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In container vs out of container testing

Ever since I started with Test Driven Development back in early 2004 I have always advocated out-of-container testing and regarded any test scheme that requires deployment before execution as flawed.
I still think this is largely true and there are many many good reasons why having a fast, automated and comprehensive test suite which runs without going near the full stack is essential.
I have come to believe that this is not the whole story though. Testing by humans is an expensive and time consuming activity, often executed poorly and with debatable results. Often the best thing you get out of a test team is somebody to blame if it doesn't work in production. That sounds harsh but how many times have you heard the developments team response to a defect be 'what the hell were the testers doing for two weeks?'?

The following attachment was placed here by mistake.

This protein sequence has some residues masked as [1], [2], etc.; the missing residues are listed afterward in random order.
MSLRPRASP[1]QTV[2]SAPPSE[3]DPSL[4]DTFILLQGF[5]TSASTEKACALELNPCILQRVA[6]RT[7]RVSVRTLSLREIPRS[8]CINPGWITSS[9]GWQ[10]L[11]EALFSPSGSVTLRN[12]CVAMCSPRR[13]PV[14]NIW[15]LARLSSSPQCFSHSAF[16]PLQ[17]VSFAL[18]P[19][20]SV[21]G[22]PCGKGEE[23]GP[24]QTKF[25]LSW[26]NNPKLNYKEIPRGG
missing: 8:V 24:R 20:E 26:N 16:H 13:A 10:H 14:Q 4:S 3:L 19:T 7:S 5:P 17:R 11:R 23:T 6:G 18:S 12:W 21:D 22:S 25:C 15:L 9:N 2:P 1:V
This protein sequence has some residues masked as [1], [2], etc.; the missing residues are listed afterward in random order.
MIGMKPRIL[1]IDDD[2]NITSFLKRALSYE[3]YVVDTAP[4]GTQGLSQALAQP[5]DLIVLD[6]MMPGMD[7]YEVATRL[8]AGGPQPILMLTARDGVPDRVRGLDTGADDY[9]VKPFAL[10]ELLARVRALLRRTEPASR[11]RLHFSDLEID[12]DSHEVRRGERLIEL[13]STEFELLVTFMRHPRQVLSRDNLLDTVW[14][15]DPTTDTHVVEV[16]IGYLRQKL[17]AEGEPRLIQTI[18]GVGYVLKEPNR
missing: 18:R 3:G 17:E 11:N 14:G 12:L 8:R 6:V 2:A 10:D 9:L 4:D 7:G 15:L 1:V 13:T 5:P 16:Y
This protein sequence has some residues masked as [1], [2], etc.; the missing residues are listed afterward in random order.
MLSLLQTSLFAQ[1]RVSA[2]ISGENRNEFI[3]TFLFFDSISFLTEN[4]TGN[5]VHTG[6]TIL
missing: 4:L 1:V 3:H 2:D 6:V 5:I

If you really want to be able to remove humans from the equation then unless you are very confident that nothing in your execution environment can affect the functionality of your software then you need to create automated tests which run against a deployment in-container.
The added advantage to in-container tests is that they can be used to seed load tests which reflect the user stories being delivered rather than some cobbled together random sample by the expensive performance consultant the week before go live.
We are writing in container tests for a RESTful web service. The tests are developed using a home rolled framework designed to be as readable as possible to the test and analysis teams. The tests are driven by the user stories being delivered and are very easy to validate against the API documents we publish.
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